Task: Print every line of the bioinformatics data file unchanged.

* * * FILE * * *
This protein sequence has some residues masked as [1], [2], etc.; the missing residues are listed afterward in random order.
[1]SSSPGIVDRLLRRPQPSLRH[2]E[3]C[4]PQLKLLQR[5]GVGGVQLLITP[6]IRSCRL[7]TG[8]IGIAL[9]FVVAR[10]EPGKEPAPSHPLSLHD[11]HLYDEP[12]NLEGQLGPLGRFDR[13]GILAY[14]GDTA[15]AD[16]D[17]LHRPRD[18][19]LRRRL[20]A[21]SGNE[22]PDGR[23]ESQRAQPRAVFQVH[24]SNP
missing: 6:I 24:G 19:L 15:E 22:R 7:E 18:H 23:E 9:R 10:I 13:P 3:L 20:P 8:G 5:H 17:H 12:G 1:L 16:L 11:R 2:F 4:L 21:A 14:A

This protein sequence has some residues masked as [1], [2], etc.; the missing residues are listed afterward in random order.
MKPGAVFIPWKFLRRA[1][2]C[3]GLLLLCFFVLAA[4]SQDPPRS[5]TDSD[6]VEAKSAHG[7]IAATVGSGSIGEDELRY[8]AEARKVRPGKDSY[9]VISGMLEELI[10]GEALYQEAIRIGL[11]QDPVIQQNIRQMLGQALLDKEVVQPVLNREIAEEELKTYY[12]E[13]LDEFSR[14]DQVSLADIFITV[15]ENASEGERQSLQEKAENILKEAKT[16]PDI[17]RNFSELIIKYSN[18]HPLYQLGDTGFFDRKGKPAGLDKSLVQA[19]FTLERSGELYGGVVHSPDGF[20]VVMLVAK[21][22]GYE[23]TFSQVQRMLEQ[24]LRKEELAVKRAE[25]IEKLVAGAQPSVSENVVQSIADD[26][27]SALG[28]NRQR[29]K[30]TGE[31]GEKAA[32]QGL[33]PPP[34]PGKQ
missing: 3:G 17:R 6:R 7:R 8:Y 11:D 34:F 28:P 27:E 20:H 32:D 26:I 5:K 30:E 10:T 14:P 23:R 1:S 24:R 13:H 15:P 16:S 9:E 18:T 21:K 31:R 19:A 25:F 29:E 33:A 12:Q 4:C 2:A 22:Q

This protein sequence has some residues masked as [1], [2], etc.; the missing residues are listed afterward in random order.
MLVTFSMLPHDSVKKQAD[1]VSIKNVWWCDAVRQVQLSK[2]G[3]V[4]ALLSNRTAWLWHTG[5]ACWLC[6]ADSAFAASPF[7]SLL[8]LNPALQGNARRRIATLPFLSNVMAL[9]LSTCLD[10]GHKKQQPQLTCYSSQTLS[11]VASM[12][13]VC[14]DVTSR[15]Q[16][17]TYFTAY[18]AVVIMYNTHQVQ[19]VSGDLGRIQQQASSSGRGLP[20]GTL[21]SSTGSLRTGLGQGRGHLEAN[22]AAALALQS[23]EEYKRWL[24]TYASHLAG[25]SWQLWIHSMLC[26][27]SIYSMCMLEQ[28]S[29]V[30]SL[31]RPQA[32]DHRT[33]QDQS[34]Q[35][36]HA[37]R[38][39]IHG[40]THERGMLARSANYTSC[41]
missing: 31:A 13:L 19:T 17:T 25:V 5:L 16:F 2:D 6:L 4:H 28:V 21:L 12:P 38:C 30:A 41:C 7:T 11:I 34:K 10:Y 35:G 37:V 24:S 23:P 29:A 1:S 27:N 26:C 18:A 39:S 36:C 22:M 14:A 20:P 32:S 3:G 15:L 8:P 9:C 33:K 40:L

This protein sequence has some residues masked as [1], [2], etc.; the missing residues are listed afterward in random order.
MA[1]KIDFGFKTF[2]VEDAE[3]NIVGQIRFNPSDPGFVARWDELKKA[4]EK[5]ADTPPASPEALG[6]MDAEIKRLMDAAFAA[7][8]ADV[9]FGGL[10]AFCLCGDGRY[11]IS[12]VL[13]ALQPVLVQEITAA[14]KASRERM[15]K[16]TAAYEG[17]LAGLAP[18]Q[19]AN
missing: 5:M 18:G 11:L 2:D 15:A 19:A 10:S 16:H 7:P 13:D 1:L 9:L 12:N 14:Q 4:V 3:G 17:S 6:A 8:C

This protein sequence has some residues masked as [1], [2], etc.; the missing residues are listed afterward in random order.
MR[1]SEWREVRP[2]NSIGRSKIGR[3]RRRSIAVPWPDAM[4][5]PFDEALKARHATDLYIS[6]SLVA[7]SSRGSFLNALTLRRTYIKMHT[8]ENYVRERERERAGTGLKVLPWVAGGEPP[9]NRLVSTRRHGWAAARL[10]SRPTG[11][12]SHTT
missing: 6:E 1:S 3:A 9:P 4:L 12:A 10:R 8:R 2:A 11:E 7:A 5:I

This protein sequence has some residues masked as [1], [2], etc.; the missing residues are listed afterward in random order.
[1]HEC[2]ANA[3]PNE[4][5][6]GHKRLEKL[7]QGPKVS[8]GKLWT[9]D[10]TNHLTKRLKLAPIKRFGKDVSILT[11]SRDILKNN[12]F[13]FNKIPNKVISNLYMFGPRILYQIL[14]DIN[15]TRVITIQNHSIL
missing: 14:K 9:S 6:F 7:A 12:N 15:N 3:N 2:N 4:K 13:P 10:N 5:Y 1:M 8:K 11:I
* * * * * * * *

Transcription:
This protein sequence has some residues masked as [1], [2], etc.; the missing residues are listed afterward in random order.
[1]SSSPGIVDRLLRRPQPSLRH[2]E[3]C[4]PQLKLLQR[5]GVGGVQLLITP[6]IRSCRL[7]TG[8]IGIAL[9]FVVAR[10]EPGKEPAPSHPLSLHD[11]HLYDEP[12]NLEGQLGPLGRFDR[13]GILAY[14]GDTA[15]AD[16]D[17]LHRPRD[18][19]LRRRL[20]A[21]SGNE[22]PDGR[23]ESQRAQPRAVFQVH[24]SNP
missing: 6:I 24:G 19:L 15:E 22:R 7:E 18:H 23:E 9:R 10:I 13:P 3:L 20:P 8:G 5:H 17:H 12:G 1:L 16:L 11:R 2:F 4:L 21:A 14:A

This protein sequence has some residues masked as [1], [2], etc.; the missing residues are listed afterward in random order.
MKPGAVFIPWKFLRRA[1][2]C[3]GLLLLCFFVLAA[4]SQDPPRS[5]TDSD[6]VEAKSAHG[7]IAATVGSGSIGEDELRY[8]AEARKVRPGKDSY[9]VISGMLEELI[10]GEALYQEAIRIGL[11]QDPVIQQNIRQMLGQALLDKEVVQPVLNREIAEEELKTYY[12]E[13]LDEFSR[14]DQVSLADIFITV[15]ENASEGERQSLQEKAENILKEAKT[16]PDI[17]RNFSELIIKYSN[18]HPLYQLGDTGFFDRKGKPAGLDKSLVQA[19]FTLERSGELYGGVVHSPDGF[20]VVMLVAK[21][22]GYE[23]TFSQVQRMLEQ[24]LRKEELAVKRAE[25]IEKLVAGAQPSVSENVVQSIADD[26][27]SALG[28]NRQR[29]K[30]TGE[31]GEKAA[32]QGL[33]PPP[34]PGKQ
missing: 3:G 17:R 6:R 7:R 8:Y 11:D 34:F 28:P 27:E 20:H 32:D 26:I 5:K 30:E 10:T 14:P 23:R 1:S 24:R 13:H 15:P 16:S 9:E 18:T 21:K 31:R 19:A 25:F 29:E 33:A 12:Q 4:C 2:A 22:Q

This protein sequence has some residues masked as [1], [2], etc.; the missing residues are listed afterward in random order.
MLVTFSMLPHDSVKKQAD[1]VSIKNVWWCDAVRQVQLSK[2]G[3]V[4]ALLSNRTAWLWHTG[5]ACWLC[6]ADSAFAASPF[7]SLL[8]LNPALQGNARRRIATLPFLSNVMAL[9]LSTCLD[10]GHKKQQPQLTCYSSQTLS[11]VASM[12][13]VC[14]DVTSR[15]Q[16][17]TYFTAY[18]AVVIMYNTHQVQ[19]VSGDLGRIQQQASSSGRGLP[20]GTL[21]SSTGSLRTGLGQGRGHLEAN[22]AAALALQS[23]EEYKRWL[24]TYASHLAG[25]SWQLWIHSMLC[26][27]SIYSMCMLEQ[28]S[29]V[30]SL[31]RPQA[32]DHRT[33]QDQS[34]Q[35][36]HA[37]R[38][39]IHG[40]THERGMLARSANYTSC[41]
missing: 31:A 13:L 19:T 17:T 25:V 5:L 16:F 2:D 6:L 4:H 28:V 21:L 12:P 38:C 30:A 41:C 7:T 11:I 34:K 10:Y 35:G 37:V 24:S 23:P 29:A 1:S 27:N 26:C 18:A 39:S 36:C 22:M 14:A 20:P 32:S 3:G 15:L 8:P 9:C 33:K 40:L

This protein sequence has some residues masked as [1], [2], etc.; the missing residues are listed afterward in random order.
MA[1]KIDFGFKTF[2]VEDAE[3]NIVGQIRFNPSDPGFVARWDELKKA[4]EK[5]ADTPPASPEALG[6]MDAEIKRLMDAAFAA[7][8]ADV[9]FGGL[10]AFCLCGDGRY[11]IS[12]VL[13]ALQPVLVQEITAA[14]KASRERM[15]K[16]TAAYEG[17]LAGLAP[18]Q[19]AN
missing: 5:M 18:G 11:L 2:D 15:A 19:A 10:S 16:H 7:P 13:D 1:L 9:L 12:N 14:Q 4:V 3:G 17:S 6:A 8:C

This protein sequence has some residues masked as [1], [2], etc.; the missing residues are listed afterward in random order.
MR[1]SEWREVRP[2]NSIGRSKIGR[3]RRRSIAVPWPDAM[4][5]PFDEALKARHATDLYIS[6]SLVA[7]SSRGSFLNALTLRRTYIKMHT[8]ENYVRERERERAGTGLKVLPWVAGGEPP[9]NRLVSTRRHGWAAARL[10]SRPTG[11][12]SHTT
missing: 6:E 1:S 3:A 9:P 4:L 12:A 10:R 8:R 2:A 11:E 7:A 5:I

This protein sequence has some residues masked as [1], [2], etc.; the missing residues are listed afterward in random order.
[1]HEC[2]ANA[3]PNE[4][5][6]GHKRLEKL[7]QGPKVS[8]GKLWT[9]D[10]TNHLTKRLKLAPIKRFGKDVSILT[11]SRDILKNN[12]F[13]FNKIPNKVISNLYMFGPRILYQIL[14]DIN[15]TRVITIQNHSIL
missing: 14:K 9:S 6:F 7:A 12:N 15:N 3:N 2:N 4:K 13:P 10:N 5:Y 1:M 8:K 11:I